Home > News > News in Brief: 18 August 2008

News in Brief: 18 August 2008

A brief list of news for the day:

Musharraf to Resign as President of Pakistan. Bowing to pressure from Pakistan’s newly-elected civilian government, Pakistani President Pervez Musharraf, once a top U.S. ally, said Monday that he will resign from office immediately, effectively ending nearly nine years of military rule in the country under his leadership. (Washington Post)

In Kashmir, Fears of Increasing Militancy. Over the past six weeks, tensions between Muslims and Hindus have left 34 people dead, most of them unarmed protesters shot by Indian security forces. After four years of relative calm, the Muslim-led demonstrations in Kashmir’s capital, Srinagar, were the biggest since a separatist rebellion against Indian rule nearly 20 years ago, analysts say. (Washington Post)

Taliban to target Canadian civilians. The Taliban issued an open letter to Canada on Sunday, saying more Canadian blood will be spilled if the country’s troops are not pulled out of Afghanistan. The broad threat, which was aimed at civilian rather than military targets, came just days after four aid workers, including two Canadians, were gunned down in Logar near Kabul. (Globe and Mail)

Scant sign of Russian withdrawal. Russia has pledged to start pulling out combat troops from Georgia on Monday at noon, but its troops have continued to dig in at positions less than half an hour’s drive from the capital, Tbilisi. (Al Jazeera)

Iran reports test of craft able to carry a satellite. Iran test-fired a new rocket capable of carrying a satellite into orbit, the Iranian state news media reported Sunday. Western experts said the launching represented a potentially significant if much-delayed step in Iran’s efforts to join the international space club. (IHT)

Israel to release 200 prisoners. The ministerial committee overseeing the release of jailed Palestinian on Monday approved the cabinet’s list of 200 prisoners to the West Bank, as a gesture to Palestinian President Mahmoud Abbas. Hamas spokesman Sami Abu Zuhri called Sunday for Hamas prisoners to be included among the 200 Palestinian prisoners the Israeli cabinet decided Sunday to release as a gesture to the Palestinian Authority. He said freeing only those from PA President Mahmoud Abbas’ Fatah faction would be “an attempt to strengthen the Palestinians’ internal divisions.” (Haaretz)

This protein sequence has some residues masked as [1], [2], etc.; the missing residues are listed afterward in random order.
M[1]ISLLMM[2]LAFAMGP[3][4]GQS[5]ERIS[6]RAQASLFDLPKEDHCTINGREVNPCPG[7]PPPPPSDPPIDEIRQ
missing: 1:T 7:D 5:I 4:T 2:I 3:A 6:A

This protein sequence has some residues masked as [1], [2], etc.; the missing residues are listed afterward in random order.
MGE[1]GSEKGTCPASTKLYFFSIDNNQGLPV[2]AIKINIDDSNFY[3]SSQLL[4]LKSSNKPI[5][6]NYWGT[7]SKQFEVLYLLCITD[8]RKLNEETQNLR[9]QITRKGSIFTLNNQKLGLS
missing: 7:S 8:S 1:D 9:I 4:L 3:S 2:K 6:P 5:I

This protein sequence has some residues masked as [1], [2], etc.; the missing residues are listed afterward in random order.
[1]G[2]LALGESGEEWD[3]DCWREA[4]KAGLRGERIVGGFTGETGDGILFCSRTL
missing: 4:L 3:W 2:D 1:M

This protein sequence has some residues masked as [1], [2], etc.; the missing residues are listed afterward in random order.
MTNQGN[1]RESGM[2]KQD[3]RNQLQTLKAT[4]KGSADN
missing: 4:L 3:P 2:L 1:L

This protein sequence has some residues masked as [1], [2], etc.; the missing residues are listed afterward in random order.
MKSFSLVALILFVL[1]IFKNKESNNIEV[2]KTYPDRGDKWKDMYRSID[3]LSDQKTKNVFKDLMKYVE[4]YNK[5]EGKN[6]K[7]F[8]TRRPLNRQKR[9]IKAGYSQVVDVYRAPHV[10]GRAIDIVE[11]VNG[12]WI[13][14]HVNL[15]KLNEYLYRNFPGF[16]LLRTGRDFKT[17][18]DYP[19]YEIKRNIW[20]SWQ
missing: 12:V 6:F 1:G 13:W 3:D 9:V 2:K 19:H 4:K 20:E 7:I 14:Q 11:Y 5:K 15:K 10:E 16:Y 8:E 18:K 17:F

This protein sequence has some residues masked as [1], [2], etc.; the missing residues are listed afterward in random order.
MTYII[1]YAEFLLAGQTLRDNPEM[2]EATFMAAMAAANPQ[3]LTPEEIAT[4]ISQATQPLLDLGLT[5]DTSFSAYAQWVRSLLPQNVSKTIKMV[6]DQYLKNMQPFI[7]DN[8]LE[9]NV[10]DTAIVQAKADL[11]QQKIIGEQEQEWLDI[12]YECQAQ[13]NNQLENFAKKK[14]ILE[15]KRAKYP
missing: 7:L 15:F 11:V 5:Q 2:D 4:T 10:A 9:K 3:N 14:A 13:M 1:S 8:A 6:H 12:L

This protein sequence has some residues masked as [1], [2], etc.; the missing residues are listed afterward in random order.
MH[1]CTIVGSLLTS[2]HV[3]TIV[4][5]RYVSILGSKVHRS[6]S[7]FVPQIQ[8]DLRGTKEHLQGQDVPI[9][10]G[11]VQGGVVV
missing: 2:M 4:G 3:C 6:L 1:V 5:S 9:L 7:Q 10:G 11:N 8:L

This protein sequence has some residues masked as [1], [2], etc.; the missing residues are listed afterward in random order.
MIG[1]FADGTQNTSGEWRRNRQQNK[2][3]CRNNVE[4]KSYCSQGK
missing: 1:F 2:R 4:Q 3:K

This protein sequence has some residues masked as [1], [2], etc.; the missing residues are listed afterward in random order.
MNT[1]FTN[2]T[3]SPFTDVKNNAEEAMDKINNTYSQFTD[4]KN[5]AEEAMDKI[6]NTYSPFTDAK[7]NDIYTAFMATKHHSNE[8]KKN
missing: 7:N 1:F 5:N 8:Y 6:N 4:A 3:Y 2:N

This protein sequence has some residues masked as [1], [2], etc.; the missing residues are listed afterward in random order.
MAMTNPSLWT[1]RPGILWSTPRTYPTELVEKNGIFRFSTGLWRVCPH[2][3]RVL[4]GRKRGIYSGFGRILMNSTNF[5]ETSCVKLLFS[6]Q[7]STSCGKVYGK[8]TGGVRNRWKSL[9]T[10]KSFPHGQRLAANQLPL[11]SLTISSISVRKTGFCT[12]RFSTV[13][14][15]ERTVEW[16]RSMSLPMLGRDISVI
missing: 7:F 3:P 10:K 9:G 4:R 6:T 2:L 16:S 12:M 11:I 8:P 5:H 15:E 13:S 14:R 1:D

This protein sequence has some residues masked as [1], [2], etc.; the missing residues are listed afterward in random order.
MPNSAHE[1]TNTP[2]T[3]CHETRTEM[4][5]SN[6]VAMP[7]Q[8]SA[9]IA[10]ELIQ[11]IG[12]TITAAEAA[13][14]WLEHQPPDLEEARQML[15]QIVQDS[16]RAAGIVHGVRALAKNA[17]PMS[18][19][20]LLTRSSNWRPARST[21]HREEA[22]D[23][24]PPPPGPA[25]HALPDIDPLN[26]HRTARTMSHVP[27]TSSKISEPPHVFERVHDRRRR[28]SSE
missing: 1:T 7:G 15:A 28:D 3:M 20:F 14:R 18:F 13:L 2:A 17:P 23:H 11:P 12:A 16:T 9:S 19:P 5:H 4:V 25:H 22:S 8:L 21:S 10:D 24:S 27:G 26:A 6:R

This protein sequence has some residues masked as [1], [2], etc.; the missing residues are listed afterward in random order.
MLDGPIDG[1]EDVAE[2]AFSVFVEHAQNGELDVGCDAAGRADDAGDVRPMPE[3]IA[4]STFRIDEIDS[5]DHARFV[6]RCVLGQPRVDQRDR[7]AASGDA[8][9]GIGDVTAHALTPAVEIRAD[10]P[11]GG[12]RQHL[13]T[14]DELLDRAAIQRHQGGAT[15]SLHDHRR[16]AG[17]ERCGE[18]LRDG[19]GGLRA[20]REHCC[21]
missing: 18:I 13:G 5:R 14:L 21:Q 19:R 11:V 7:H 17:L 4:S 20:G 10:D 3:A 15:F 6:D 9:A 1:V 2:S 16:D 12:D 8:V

Israeli officer ousted for videotaped shooting. The Israeli officer who reportedly ordered one of his soldiers to shoot a bound-and-blindfolded Palestinian demonstrator is being reassigned. (Checkpoint Jerusalem)

Hezbollah and Salafists sign a memorandum of understanding. The Hezbollah and the Salafist groups signed a memorandum of understanding today. The memorandum stipulated briefly the following: 1- Condemning any Islamic group that assaults another. 2- Abandoning incitement, which creates trouble and will allow the enemies to take advantage of the situation. 3- Confronting the American agenda, which creates division. 4- Firmly supporting Hezbollah and the Salafist movement if any internal or external parties act unfairly. 5- Forming a religious committee to discuss any disagreements between the Shia and the Sunnis. 6- Respecting each others’ opinions. (Ya Libnan)

Ankara’s Caucasus initiative to gain impetus this week. The Turkish capital’s initiative to establish a regional stability and cooperation platform to resolve crises in the Caucasus will move forward this week, with Prime Minister Recep Tayyip Erdoğan being expected to pay a visit to neighboring Azerbaijan for talks aimed at implementing this initiative. (Today’s Zaman)

The ‘Hanification’ of Xinjiang. Despite China’s alleged repression in strategically placed and resource-rich Xinjiang province, what hurts most to local Uyghurs is the ongoing “Hanification” of their homeland. (Asia Times)

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